Items tagged with Movies

Heartwarming Documentaries for December: "Young@Heart"

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In December, view documentaries curated by the Patron Services staff. These touching and inspiring stories will have you re-considering non-fiction films.

Young@Heart follows the Young@Heart Chorus, a group composed of New England senior citizens who perform songs by artists from Clash to Coldplay. It chronicles seven weeks in the lives of the members of the chorus as they prepare for a one-night-only concert in their hometown of Northampton, Massachusetts. The group is made up of two dozen seniors—former schoolteachers, executives, doctors and food service workers—who specialize in reinterpreting rock, punk, and R&B classics from a unique perspective. What ultimately emerges in the film is a funny and moving testament to friendship, creative inspiration and expectations defied. (2007; 1h 47m)

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Films
Movies

Heartwarming Documentaries for December: "Buck"

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In December, view documentaries curated by the Patron Services staff. These touching and inspiring stories will have you re-considering non-fiction films.

Buck follows Buck Brannaman, a true American cowboy and sage on horseback who travels the country for nine grueling months a year helping horses with people problems. From his abusive childhood to his phenomenally successful approach to horses, this real-life “horse-whisperer” eschews the violence of his upbringing and teaches people to communicate with their horses through leadership and sensitivity, not punishment. “Your horse is a mirror to your soul, and sometimes you may not like what you see. Sometimes, you will.” (2011; 1h 30m)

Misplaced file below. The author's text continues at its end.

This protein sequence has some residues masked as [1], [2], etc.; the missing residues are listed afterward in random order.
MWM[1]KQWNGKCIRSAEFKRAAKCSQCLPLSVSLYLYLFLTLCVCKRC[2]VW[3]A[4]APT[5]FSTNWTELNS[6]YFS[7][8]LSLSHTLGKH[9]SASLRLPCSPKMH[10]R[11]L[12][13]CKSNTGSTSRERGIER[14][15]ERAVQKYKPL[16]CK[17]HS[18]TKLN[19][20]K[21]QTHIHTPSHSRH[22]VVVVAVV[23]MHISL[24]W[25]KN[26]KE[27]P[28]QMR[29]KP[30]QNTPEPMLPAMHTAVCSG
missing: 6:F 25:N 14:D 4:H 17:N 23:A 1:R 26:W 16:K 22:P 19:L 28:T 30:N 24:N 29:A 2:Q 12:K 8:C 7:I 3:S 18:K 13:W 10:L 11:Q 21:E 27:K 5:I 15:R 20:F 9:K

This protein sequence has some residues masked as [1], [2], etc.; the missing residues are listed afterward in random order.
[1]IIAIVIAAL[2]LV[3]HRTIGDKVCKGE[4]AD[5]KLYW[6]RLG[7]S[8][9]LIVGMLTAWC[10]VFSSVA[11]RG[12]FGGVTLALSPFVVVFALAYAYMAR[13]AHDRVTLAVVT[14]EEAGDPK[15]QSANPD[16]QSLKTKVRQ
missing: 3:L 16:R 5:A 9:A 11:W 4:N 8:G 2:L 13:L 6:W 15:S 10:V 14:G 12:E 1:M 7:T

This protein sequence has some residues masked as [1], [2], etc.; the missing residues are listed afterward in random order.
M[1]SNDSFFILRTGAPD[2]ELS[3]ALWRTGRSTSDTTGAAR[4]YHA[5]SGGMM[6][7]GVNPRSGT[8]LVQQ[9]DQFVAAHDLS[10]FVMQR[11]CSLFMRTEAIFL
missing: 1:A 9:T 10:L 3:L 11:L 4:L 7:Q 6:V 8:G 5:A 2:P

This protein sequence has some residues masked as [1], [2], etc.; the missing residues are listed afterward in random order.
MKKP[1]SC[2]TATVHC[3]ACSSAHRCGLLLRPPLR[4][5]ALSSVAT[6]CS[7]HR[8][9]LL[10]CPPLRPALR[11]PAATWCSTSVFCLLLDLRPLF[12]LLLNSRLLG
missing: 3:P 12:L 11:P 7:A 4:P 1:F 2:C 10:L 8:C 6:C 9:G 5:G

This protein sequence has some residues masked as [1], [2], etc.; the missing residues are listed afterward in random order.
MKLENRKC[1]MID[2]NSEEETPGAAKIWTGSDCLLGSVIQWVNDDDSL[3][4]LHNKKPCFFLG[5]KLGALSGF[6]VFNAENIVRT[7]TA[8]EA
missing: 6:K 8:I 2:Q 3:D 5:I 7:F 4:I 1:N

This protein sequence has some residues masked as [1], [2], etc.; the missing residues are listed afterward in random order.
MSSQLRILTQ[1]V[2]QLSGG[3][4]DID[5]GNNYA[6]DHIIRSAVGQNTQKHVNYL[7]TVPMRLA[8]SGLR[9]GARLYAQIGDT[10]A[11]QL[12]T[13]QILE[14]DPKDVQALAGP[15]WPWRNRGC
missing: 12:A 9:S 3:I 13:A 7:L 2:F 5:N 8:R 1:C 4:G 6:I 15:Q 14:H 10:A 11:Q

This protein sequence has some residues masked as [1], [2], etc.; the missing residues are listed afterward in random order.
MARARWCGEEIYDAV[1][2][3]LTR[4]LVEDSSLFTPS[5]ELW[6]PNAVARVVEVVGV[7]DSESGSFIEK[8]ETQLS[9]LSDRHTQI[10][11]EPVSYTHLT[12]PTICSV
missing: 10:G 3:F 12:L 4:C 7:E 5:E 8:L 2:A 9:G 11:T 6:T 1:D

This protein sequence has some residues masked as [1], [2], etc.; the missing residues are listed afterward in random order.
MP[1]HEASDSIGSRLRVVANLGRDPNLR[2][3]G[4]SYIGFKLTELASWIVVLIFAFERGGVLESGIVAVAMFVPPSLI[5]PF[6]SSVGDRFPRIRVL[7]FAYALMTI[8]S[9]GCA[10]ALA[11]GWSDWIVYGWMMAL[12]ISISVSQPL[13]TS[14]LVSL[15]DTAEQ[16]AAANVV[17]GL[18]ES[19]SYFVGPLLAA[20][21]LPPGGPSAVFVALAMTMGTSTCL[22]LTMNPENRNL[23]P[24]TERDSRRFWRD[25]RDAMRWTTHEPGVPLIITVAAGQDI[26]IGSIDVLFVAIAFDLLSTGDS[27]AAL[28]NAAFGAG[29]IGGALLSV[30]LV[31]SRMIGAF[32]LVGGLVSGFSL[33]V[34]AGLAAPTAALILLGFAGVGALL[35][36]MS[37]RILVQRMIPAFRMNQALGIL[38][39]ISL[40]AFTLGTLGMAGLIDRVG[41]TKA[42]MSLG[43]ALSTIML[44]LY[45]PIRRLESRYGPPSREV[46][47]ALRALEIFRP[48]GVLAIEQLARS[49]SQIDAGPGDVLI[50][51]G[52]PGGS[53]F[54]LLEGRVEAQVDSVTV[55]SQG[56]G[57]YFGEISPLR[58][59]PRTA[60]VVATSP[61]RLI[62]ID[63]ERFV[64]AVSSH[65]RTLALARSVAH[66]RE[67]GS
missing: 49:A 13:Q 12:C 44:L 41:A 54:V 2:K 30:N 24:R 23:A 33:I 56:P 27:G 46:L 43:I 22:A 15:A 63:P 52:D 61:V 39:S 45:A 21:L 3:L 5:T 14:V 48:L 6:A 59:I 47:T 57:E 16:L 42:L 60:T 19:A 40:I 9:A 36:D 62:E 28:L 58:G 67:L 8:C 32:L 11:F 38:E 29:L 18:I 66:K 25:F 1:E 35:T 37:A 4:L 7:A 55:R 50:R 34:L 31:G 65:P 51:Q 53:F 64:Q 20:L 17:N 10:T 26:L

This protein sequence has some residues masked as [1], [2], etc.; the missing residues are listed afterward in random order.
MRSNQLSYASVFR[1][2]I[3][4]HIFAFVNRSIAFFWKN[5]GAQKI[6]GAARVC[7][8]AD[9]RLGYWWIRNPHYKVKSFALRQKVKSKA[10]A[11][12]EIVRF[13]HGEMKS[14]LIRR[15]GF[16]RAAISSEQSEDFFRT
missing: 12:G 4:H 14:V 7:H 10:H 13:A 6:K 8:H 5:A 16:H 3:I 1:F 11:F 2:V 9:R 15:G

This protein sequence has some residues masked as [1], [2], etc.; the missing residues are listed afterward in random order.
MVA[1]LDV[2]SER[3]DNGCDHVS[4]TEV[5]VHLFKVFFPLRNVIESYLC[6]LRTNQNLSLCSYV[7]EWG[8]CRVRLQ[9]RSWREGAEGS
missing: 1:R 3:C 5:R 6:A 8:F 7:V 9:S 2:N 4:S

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Films
Movies

Heartwarming Documentaries for December: "The Rape of Europa"

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In December view documentaries curated by the Patron Services staff. These touching and inspiring stories will have you re-considering non-fiction films.

The Rape of Europa is the story of Hitler and the Nazi regime who, in addition to being some of the worst war criminals in history, were also among the most prolific art thieves. During World War II, the Third Reich ordered the destruction of thousands of pieces of art from "inferior" cultures and the theft of thousands more. This documentary explores the effects of the cultural destruction perpetrated by the Nazis across Europe, and examines the ongoing struggle to recover and return the stolen art. (2006; 1h 57m)